After the press conference introducing Gregg Berhalter as the new head coach of the U.S. men’s soccer team, Fox Sports analyst and longtime U.S. player Alexi Lalas shared his thoughts on the event in an interview with the Inquirer.
Are you satisfied with what you saw and heard during the press conference?
Eh, you know. These press conferences, no one’s really going to say anything specific or in detail, and it’s all going to be good. So, I mean, they all said the right things. Ultimately, and I’m sure Gregg would tell you, the only thing that matters is really when this team gets out on the field, and whether they win or lose.
One of the questions that a lot of people have had is: what took so long? I wonder if you have the same question, and what your sense of the answer is.
I was, along with a lot of people, frustrated with the length [of time] that it took. I was advocating doing it immediately [hiring a new full-time coach] when the failure happened in 2017. Having said that, I think they did a good job of laying out the reasons why and the process.
But I think ultimately, while there’s going to be a lot of talk about the process, I would be very interested if people would care about the process had Julen Lopetegui or Tata Martino been the person sitting up on that podium. I think it’s much more about the fact that people are not necessarily excited or positive about the hire of Gregg Berhalter.
Part of the issue here is that Gregg’s brother Jay is a high-ranking executive in the U.S. Soccer Federation. You and I have been talking about this on Twitter in recent days, and you saw that I asked U.S. Soccer CEO Dan Flynn and president Carlos Cordeiro about the subject at the press conference. What did you think about their answers?
I think they explained a little bit about the committees, and I think some of the higher-ups - well, most of the higher-ups - were sitting here on the stage. They did what they are in positions to do, which is make decisions.
And we can second-guess them and we can disagree with them, but ultimately I want people in positions of power to make decisions. I don’t have to agree with them, and I can be critical of the way that it was done, but that’s what their responsibility is.
I’m happy, at the very least - I can talk about how long it took and all that - but I’m happy that there is somebody in place right now. And somebody that’s eminently qualified, and who I think will do a good job. Because I don’t think we’ve been at a lower point when it comes to the way we look at our men’s national team - and soccer, to a certain extent.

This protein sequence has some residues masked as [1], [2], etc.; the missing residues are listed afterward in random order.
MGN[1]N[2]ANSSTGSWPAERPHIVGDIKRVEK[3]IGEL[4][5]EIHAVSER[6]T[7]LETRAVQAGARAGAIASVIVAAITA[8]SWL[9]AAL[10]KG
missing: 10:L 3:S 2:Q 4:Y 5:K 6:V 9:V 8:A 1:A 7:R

So I think Gregg has a really good opportunity to kind of pull us out. Is it good optics having Jay Berhalter there? No. But I also know that he’s very smart and capable, and the fact that his brother is the head coach - or the fact that Gregg’s brother is the chief commercial officer -- shouldn’t preclude them.
I want as many good people working in this Federation as possible, and in both Berhalters, I think you have two very good people.
Should a business and marketing guy been involved in a technical-side search for a general manager, as Jay Berhalter was in the hiring of Earnie Stewart?
Would I have had him involved? I’ve known him for a while and I’ve talked to him. He’s a smart soccer person.
Obviously, that [technical-side involvement] is not what his job is. But in the same way that we are taking to task the Federation for what we may feel is not a thorough enough process in leaving no stone unturned, I want to access as many different people as possible, and their diverse backgrounds and their understanding and their intellect that they have.
So I don’t necessarily think that it’s inappropriate. If it’s inappropriate because ultimately his brother was hired, how would you have known his brother was going to be hired? As he [Gregg] just told you, he only heard in August.
Well, going forward, should this all preclude Jay from being U.S. Soccer’s next CEO?
I don’t think so. I want good people. To have them be brothers, that’s fine.